The move was praised by Islamists but assailed by rights activists, lawyers and newspapers.
Police last month raided a hotel in the coastal city of Agadir, famed for its sandy beaches and lively nightlife, and arrested the women with 28 Saudi and nine Kuwaiti holidaymakers. Seven of the hotel's employees were also arrested.
The authorities later deported the holidaymakers without charging them, while they accused the 67 arrested Moroccans of debauchery and encouraging sex tourism.
In a verdict late on Tuesday, an Agadir court sentenced 15 girls to four months in jail and 45 to two months, including eight who received suspended terms, defence lawyers said.
Five hotel employees got jail sentences of between two and three years, a sixth got two months and another was acquitted. The court also ordered the closure of the hotel.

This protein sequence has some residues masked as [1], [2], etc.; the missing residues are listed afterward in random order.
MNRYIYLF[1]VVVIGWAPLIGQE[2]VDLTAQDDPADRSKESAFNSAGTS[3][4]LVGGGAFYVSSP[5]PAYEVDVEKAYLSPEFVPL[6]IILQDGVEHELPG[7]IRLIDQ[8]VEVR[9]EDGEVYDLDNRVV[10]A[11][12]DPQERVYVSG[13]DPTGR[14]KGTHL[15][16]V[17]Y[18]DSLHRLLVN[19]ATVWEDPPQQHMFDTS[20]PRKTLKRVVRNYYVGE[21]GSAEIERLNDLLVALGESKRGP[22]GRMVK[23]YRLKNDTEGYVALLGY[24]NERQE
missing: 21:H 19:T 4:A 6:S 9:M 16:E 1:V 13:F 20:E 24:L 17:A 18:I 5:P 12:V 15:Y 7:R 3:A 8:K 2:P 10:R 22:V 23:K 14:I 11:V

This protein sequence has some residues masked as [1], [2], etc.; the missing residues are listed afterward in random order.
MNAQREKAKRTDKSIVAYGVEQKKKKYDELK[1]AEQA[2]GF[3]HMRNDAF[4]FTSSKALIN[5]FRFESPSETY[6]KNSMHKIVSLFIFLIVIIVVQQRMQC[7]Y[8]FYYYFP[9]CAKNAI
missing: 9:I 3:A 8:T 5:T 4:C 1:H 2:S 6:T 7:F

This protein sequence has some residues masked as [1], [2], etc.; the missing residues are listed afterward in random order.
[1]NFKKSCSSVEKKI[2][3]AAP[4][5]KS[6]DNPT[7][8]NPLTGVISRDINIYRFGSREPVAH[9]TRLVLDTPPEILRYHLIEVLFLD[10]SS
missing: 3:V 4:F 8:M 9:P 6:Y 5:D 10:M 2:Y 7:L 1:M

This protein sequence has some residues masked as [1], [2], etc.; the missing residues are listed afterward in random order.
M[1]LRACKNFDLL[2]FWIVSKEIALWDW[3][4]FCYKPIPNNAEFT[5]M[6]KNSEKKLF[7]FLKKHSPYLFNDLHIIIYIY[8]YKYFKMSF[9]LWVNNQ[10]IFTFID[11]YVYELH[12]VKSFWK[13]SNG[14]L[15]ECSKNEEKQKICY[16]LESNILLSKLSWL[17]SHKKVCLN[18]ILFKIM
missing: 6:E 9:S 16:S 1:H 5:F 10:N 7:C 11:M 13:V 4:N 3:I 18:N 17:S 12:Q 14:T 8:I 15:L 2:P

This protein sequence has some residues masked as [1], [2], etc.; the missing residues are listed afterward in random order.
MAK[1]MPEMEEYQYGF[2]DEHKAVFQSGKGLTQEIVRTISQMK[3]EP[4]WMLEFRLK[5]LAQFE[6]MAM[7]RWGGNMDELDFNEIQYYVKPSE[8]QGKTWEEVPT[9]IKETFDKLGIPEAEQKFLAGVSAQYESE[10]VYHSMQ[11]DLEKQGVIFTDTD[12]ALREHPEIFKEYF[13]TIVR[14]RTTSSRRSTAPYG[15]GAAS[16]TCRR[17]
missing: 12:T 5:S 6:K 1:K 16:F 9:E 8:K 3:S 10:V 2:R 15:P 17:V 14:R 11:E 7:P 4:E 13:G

An Islamist faction within the main opposition Justice and Development party (PJD) called the action a right step to help preserve the Muslim country's moral and religious values.
"If the goal of this swoop is to fight sex tourism, then authorities ought to look at all hotels in Agadir, not just one, apply the law on all, not only on Moroccans, and fight factors that help prostitution flourish"
Abd al-Rahman Yazidi,
The PJD recently called on the authorities to crack down on what it says is growing sex tourism in the country, a popular destination mainly for tourists from Europe and the Arab Gulf.
But human rights activists called the trial a scandal, criticising the authorities for letting the tourists go free.
"The women involved are victims of society," said Abdelhamid Amine, head of the country's main human rights group AMDH.
"If the goal of this swoop is to fight sex tourism, then authorities ought to look at all hotels in Agadir, not just one, apply the law on all, not only on Moroccans, and fight factors that help prostitution flourish," said Abd al-Rahman Yazidi, head of local rights group Anaruz.